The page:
The following detail has been compiled by experienced club competitors. It contains a lot of good practical advice on how to get the most from your motorsport days (and cruises in some cases) without damaging yourself or your car.
Download this Motorsport Advice & Checklist PDF which has a section on preparing your car, with a check list of items to tick off, and things to consider at the event.
Safety equipment meeting the relevant CAMS standards is required to enter most motorsport events. See the individual event requirements under Rules & Regulations for a list of the CAMS equipment needed for each particular type of event.
Where do I get CAMS approved equipment? Where possible, making your own items will be the cheapest way to obtain CAMS approved equipment. Look below for advice and photographs for making your own battery location marker, supplementary bonnet restraint, clear adhesive film over forward facing glass and installing a fire extinguisher.
However, some items must meet the relevant Australian Standards and you will need to purchase these. Autosport Pty Ltd is the club’s preferred supplier of motorsport equipment. They have a wide range of equipment including CAMS approved helmets and fire extinguishers (with suitable mounting brackets). They also offer club members a discount, so don’t forget to say you are a club member when shopping there. They are located at 248 Magill Road, Beulah Park, just east of the Portrush Road-Magill Road intersection (Tel 8332 8811) or check out www.autosport.com.au for more information.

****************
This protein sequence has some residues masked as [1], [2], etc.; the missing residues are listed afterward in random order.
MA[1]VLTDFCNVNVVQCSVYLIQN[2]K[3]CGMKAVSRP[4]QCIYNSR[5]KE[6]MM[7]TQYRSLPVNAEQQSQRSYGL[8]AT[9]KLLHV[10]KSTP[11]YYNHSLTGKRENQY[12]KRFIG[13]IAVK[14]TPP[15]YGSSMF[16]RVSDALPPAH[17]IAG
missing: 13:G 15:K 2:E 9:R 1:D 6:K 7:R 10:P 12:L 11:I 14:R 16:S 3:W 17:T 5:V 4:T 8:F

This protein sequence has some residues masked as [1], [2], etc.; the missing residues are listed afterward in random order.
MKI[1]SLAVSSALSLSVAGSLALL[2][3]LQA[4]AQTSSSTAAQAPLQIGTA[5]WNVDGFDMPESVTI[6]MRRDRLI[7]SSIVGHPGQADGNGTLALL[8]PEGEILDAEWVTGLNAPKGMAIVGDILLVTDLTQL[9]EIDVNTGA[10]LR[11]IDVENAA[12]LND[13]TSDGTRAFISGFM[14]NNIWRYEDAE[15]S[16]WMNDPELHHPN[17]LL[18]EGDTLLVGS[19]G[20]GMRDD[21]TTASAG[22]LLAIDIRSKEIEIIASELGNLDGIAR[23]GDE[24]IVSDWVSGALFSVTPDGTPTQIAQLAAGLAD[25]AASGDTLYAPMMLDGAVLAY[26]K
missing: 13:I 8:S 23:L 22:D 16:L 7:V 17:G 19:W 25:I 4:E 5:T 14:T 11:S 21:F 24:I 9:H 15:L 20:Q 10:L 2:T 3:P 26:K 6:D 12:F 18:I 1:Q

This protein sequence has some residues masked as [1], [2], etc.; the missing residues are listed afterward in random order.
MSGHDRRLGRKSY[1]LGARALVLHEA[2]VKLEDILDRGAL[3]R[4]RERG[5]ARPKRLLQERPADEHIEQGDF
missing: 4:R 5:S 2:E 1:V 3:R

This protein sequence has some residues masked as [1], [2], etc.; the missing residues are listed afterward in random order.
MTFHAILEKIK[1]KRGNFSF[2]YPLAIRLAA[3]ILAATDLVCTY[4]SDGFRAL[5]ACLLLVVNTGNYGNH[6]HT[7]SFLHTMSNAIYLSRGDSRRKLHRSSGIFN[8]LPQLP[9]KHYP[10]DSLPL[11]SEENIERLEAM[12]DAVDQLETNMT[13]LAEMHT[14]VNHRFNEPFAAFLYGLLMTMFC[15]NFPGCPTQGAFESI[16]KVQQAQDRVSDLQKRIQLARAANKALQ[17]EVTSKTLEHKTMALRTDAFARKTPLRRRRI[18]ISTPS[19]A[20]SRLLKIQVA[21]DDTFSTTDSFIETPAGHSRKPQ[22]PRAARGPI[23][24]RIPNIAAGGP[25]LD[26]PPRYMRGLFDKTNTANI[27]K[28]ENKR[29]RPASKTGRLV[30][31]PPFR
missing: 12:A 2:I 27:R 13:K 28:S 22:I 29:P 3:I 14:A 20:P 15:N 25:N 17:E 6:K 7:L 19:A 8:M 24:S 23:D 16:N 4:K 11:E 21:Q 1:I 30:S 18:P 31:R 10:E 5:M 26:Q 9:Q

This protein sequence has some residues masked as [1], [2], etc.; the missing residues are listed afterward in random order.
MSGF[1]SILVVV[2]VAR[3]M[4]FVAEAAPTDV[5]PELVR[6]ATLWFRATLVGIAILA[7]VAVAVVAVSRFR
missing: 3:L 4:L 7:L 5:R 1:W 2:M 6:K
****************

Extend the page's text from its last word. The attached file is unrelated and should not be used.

Of course, you are welcome to shop elsewhere, but please be careful that the equipment you purchase does meet the necessary CAMS requirements, otherwise this may result in you failing scrutineering. For example, there is a minimum weight for fire extinguishers and some have a plastic mounting bracket which is unacceptable (it must be metal). So if in doubt, ask!
Battery Location Indicator
CAMS regulations require a blue 15cm equal sided triangle to mark your battery position. These can be purchased, or easily made from blue contact with white tape around the edges. If your car is blue in colour then it is also acceptable to use white tape to create an open 15cm triangle, as shown. White electrical tape is good for this as it has a moderate level of ‘stick’ and is wide enough to stand out. It can be handy to measure up a cardboard template to use when cutting out the triangle to ensure the correct size.
Clear Adhesive Film over Forward Facing Glass
It doesn’t get any easier than this, just cut out some clear contact to match the shape of your forward facing glass and stick it on! Alternatively you can purchase pre-shaped adhesive ‘headlight shields’ for most cars these days – this too, is like a thick contact but intended to be a permanent fixture on your car.
Supplementary Bonnet Restraint
Most modern cars feature a double bonnet restraint mechanism which may be acceptable, but we’d suggest carrying a supplementary bonnet restraint of another kind just in case you (or the scrutineers) require it on the day! Tie Down Straps are commonly used for supplementary bonnet restraints (hooked into bonnet and then tied onto tow hook under front of car). Thanks to Sean Jenner for these step by step photos showing how its done.
You can also get steel wire versions made up with a clip at one or both ends (clipped onto bonnet) and an open loop (or clip) at the other (bolted onto front cross member). These will cost a bit more, but are invisible once the bonnet is down, so photographs of your car on the track don’t have a big tie down strap on the front of them.
Mounting your Fire Extinguisher
Alternatively, and a lot simpler, you can drill through the floor pan and bolt the extinguisher bracket to the floor pan, as shown in the first set of photo’s below. Just take care to avoid the chassis rail that runs beneath this area (you don’t want to drill through this). Some people have also reported problems with the drill bit picking up and twisting the carpet underlining when drilling through the floor pan. Try clamping a piece of wood onto the floor pan and drill through this to help hold the carpet down.